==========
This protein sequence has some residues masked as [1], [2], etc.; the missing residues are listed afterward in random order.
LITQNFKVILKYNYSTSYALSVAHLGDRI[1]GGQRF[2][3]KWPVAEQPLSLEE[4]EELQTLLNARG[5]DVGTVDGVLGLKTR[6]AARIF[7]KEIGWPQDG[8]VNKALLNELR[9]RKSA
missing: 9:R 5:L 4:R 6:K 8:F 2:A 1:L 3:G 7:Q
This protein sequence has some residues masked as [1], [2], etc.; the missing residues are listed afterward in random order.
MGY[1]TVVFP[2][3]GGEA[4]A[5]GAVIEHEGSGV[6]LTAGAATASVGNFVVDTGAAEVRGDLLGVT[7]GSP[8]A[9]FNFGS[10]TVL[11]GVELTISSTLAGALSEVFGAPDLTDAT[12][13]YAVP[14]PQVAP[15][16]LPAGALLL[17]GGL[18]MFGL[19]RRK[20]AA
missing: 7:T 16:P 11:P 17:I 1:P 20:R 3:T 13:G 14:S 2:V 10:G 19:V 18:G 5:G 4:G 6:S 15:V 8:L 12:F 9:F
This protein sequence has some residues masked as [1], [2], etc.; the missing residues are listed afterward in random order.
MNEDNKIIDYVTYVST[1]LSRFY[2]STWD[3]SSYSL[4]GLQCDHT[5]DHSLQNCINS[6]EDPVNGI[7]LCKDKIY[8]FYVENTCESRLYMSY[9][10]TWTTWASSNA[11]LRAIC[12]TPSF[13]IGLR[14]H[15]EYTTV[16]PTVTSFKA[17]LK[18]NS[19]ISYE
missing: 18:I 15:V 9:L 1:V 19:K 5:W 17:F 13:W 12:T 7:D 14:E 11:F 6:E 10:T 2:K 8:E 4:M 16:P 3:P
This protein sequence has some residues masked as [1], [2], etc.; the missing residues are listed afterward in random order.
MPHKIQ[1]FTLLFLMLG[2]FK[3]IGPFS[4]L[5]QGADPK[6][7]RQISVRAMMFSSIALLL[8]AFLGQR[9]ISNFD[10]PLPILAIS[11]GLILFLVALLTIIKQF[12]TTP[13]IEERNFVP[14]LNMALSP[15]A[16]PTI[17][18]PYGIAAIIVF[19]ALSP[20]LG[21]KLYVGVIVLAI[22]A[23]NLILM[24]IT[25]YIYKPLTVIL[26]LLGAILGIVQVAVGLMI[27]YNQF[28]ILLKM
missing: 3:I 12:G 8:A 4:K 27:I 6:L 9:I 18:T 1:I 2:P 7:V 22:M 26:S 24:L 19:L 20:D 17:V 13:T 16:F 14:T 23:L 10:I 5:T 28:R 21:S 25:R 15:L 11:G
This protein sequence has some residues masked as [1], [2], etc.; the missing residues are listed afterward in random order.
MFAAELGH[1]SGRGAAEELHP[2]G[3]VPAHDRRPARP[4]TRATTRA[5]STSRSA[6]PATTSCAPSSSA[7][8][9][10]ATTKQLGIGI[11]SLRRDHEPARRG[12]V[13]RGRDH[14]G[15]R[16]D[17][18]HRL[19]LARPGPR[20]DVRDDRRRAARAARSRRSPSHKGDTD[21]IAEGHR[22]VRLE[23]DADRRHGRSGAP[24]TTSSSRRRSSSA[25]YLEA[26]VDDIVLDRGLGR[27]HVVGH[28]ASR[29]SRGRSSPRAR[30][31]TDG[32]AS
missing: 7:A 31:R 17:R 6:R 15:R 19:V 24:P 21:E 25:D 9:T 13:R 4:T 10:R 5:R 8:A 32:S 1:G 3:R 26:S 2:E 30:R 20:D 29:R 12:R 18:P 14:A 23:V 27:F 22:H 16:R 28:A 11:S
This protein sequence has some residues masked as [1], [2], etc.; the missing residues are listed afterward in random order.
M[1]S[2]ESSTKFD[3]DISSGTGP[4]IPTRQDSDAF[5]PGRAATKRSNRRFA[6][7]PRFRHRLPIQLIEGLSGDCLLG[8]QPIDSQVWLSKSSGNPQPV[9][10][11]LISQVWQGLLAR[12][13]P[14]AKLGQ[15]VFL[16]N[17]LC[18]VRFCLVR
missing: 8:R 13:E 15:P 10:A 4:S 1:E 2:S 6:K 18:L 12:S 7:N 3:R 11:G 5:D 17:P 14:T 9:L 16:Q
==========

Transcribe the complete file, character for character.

This protein sequence has some residues masked as [1], [2], etc.; the missing residues are listed afterward in random order.
LITQNFKVILKYNYSTSYALSVAHLGDRI[1]GGQRF[2][3]KWPVAEQPLSLEE[4]EELQTLLNARG[5]DVGTVDGVLGLKTR[6]AARIF[7]KEIGWPQDG[8]VNKALLNELR[9]RKSA
missing: 9:R 5:L 4:R 6:K 8:F 2:A 1:L 3:G 7:Q
This protein sequence has some residues masked as [1], [2], etc.; the missing residues are listed afterward in random order.
MGY[1]TVVFP[2][3]GGEA[4]A[5]GAVIEHEGSGV[6]LTAGAATASVGNFVVDTGAAEVRGDLLGVT[7]GSP[8]A[9]FNFGS[10]TVL[11]GVELTISSTLAGALSEVFGAPDLTDAT[12][13]YAVP[14]PQVAP[15][16]LPAGALLL[17]GGL[18]MFGL[19]RRK[20]AA
missing: 7:T 16:P 11:P 17:I 1:P 20:R 3:T 13:G 14:S 2:V 10:G 19:V 18:G 5:G 4:G 6:S 15:V 8:L 12:F 9:F
This protein sequence has some residues masked as [1], [2], etc.; the missing residues are listed afterward in random order.
MNEDNKIIDYVTYVST[1]LSRFY[2]STWD[3]SSYSL[4]GLQCDHT[5]DHSLQNCINS[6]EDPVNGI[7]LCKDKIY[8]FYVENTCESRLYMSY[9][10]TWTTWASSNA[11]LRAIC[12]TPSF[13]IGLR[14]H[15]EYTTV[16]PTVTSFKA[17]LK[18]NS[19]ISYE
missing: 18:I 15:V 9:L 1:V 19:K 5:W 17:F 13:W 12:T 7:D 14:E 11:F 6:E 10:T 2:K 8:E 4:M 16:P 3:P
This protein sequence has some residues masked as [1], [2], etc.; the missing residues are listed afterward in random order.
MPHKIQ[1]FTLLFLMLG[2]FK[3]IGPFS[4]L[5]QGADPK[6][7]RQISVRAMMFSSIALLL[8]AFLGQR[9]ISNFD[10]PLPILAIS[11]GLILFLVALLTIIKQF[12]TTP[13]IEERNFVP[14]LNMALSP[15]A[16]PTI[17][18]PYGIAAIIVF[19]ALSP[20]LG[21]KLYVGVIVLAI[22]A[23]NLILM[24]IT[25]YIYKPLTVIL[26]LLGAILGIVQVAVGLMI[27]YNQF[28]ILLKM
missing: 3:I 12:G 8:A 4:K 27:I 6:L 9:I 18:T 1:I 2:P 7:V 22:M 26:S 24:L 19:L 20:D 17:V 13:T 16:F 14:T 23:L 10:I 5:T 28:R 21:S 25:R 15:L 11:G
This protein sequence has some residues masked as [1], [2], etc.; the missing residues are listed afterward in random order.
MFAAELGH[1]SGRGAAEELHP[2]G[3]VPAHDRRPARP[4]TRATTRA[5]STSRSA[6]PATTSCAPSSSA[7][8][9][10]ATTKQLGIGI[11]SLRRDHEPARRG[12]V[13]RGRDH[14]G[15]R[16]D[17][18]HRL[19]LARPGPR[20]DVRDDRRRAARAARSRRSPSHKGDTD[21]IAEGHR[22]VRLE[23]DADRRHGRSGAP[24]TTSSSRRRSSSA[25]YLEA[26]VDDIVLDRGLGR[27]HVVGH[28]ASR[29]SRGRSSPRAR[30][31]TDG[32]AS
missing: 7:A 31:R 17:R 6:R 15:R 19:V 24:P 21:E 25:D 9:T 13:R 4:T 10:R 5:R 8:A 32:S 1:G 3:R 26:S 2:E 30:R 20:D 29:R 12:R 18:P 14:A 23:V 27:F 22:H 16:R 28:A 11:S
This protein sequence has some residues masked as [1], [2], etc.; the missing residues are listed afterward in random order.
M[1]S[2]ESSTKFD[3]DISSGTGP[4]IPTRQDSDAF[5]PGRAATKRSNRRFA[6][7]PRFRHRLPIQLIEGLSGDCLLG[8]QPIDSQVWLSKSSGNPQPV[9][10][11]LISQVWQGLLAR[12][13]P[14]AKLGQ[15]VFL[16]N[17]LC[18]VRFCLVR
missing: 8:R 13:E 15:P 10:A 4:S 1:E 2:S 6:K 18:L 12:S 7:N 3:R 11:G 5:D 17:P 14:T 9:L 16:Q